Fairfield Protective Order Violations
If you are subject to a Fairfield protective order, violations can carry harsh criminal penalties. Consider working with an experienced attorney who can explain precisely what is and is not allowed under the terms of your protective order.
What is a Criminal Protective Order?
A criminal protective order may be issued by a Connecticut criminal court at arraignment or anytime while a case is pending. Criminal protective orders may be issued to family or household members under Connecticut General Statutes (“C.G.S.”) §46b-38c(e) or any victim of stalking, harassment, sexual assault, risk of injury, or impairing the morals of a child under C.G.S. §54-1k.
How Long will I Have this Protective Order?
Most of the time, these orders lose effect after the end of the case, but standing criminal protective orders (C.G.S. §53a-40e) can continue longer, sometimes for many years.
What is a Civil Restraining/Protective Order?
When there is no direct criminal proceeding involved, but someone fears harassment from a partner or member of the household, they may apply for a “relief from abuse” restraining order under C.G.S. §46b-15. This type of order may be sought on an “ex parte” basis, which means that the court only hears one side of the story. Usually, an ex parte order is temporary.
When someone is a victim of sexual assault, sexual abuse, or stalking, that person may seek a civil protection order from the court under C.G.S. §46b-16a. These types of orders may be issued to any victim of the named crimes, not just a family or household member.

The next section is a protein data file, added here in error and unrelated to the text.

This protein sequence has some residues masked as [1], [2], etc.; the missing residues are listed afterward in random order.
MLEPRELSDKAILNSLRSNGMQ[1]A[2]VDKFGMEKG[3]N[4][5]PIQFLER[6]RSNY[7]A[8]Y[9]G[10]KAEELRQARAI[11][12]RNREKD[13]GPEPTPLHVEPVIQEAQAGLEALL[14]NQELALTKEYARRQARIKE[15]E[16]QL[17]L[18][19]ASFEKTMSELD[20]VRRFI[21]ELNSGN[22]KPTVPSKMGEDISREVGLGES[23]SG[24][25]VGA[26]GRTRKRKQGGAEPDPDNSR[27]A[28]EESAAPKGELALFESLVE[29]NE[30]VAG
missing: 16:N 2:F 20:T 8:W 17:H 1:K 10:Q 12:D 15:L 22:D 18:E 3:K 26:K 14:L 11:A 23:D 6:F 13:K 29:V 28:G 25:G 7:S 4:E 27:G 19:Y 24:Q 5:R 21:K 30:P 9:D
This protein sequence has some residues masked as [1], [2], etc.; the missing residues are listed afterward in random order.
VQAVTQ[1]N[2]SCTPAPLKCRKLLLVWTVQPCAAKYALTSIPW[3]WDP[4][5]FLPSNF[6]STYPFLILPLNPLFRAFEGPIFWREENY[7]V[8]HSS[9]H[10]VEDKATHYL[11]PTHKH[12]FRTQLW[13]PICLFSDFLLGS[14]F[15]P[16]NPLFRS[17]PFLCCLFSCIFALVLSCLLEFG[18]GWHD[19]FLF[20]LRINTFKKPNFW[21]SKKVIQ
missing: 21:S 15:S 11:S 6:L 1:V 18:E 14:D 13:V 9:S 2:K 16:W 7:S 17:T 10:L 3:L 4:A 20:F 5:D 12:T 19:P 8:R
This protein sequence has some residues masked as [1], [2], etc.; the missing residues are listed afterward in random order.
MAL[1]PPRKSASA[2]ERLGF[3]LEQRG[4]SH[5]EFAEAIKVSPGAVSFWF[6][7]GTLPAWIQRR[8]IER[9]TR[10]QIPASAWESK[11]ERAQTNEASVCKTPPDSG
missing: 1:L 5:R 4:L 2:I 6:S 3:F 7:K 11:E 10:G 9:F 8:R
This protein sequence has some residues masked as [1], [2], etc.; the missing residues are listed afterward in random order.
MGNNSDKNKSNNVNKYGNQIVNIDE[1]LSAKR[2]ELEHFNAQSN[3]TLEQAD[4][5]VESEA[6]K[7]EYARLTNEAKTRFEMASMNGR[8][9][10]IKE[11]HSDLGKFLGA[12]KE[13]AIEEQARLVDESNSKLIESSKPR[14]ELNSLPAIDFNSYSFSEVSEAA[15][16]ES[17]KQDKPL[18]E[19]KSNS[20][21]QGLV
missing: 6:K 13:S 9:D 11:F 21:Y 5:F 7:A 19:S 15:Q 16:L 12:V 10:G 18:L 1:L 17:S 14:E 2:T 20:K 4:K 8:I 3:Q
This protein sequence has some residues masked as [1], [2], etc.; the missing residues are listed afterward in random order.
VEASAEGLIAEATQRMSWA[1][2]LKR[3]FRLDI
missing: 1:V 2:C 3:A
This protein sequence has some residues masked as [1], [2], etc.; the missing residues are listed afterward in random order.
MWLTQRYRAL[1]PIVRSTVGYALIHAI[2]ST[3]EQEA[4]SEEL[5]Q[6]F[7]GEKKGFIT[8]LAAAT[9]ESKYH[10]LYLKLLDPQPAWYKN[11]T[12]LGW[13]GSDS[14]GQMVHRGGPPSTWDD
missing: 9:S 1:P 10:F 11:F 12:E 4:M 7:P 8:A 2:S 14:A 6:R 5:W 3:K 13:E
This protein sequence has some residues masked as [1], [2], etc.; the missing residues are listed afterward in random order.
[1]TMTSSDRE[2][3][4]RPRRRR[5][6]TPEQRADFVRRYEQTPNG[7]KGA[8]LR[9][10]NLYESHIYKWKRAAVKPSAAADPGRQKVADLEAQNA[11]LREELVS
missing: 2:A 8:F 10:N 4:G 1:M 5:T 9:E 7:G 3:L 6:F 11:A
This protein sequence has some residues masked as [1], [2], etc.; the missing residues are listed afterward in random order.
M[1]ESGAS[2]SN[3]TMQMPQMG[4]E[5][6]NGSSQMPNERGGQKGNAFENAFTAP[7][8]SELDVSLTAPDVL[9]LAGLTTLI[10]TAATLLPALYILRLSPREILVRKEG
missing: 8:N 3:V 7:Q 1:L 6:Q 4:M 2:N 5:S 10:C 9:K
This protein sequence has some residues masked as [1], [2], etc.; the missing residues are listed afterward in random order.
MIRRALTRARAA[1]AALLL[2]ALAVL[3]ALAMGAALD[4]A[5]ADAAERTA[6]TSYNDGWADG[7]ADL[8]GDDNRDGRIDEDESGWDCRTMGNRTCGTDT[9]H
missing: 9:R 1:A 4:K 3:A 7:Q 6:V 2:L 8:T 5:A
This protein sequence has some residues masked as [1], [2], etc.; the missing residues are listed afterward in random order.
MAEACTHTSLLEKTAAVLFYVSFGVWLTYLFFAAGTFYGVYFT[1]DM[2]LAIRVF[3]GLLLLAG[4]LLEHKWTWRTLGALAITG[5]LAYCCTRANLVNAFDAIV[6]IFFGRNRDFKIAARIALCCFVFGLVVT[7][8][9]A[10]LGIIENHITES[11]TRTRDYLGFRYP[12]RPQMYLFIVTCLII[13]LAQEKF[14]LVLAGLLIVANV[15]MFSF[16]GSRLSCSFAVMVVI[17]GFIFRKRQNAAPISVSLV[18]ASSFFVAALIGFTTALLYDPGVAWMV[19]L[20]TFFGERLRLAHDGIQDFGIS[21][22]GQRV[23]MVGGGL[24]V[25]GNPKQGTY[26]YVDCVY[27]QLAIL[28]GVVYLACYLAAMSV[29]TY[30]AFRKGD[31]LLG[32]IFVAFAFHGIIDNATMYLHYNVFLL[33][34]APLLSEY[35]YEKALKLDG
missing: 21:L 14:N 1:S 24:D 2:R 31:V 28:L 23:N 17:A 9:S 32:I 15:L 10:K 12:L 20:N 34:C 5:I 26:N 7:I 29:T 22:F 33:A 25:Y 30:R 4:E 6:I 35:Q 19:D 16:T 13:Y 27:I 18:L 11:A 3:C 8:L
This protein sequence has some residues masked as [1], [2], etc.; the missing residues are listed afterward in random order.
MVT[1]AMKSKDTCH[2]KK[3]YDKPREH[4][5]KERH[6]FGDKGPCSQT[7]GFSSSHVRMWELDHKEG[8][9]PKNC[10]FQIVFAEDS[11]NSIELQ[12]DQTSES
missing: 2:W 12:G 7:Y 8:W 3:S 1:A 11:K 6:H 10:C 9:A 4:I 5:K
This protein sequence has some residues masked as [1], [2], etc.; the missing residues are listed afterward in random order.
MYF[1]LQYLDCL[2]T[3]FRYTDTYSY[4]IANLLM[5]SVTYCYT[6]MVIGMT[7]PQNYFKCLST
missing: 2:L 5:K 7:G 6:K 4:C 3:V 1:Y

What are the Penalties for Violating a Protective Order?
Violating a protective or restraining order of any type is a serious offense. Fairfield protective order violations are either Class C or Class D felonies. Both are punishable by a substantial term of imprisonment, a fine, or both. The maximum fine for a Class D felony is $5,000, and the maximum for a Class C felony is $10,000. A sentence of imprisonment may be as long as five years for a Class D felony conviction and ten years for a Class C felony conviction.
The factors that determine whether a violation is a Class C or Class D felony include the type of order and the situation surrounding the violation. If you violate a civil restraining order under C.G.S. §53a-223b, a criminal protective order under C.G.S. §53a-223, or a standing criminal protective order under C.G.S. §53a-223a, then the violation may be treated as a Class C felony if the actor threatened, assaulted, restrained, molested, harassed, or attacked another person.
Contact a Fairfield Protective Order Attorney Today
For more information about Fairfield protective order violations, call an experienced Fairfield criminal attorney at Mark Sherman Law today. A knowledgeable lawyer could help you understand the terms of your order and avoid violations.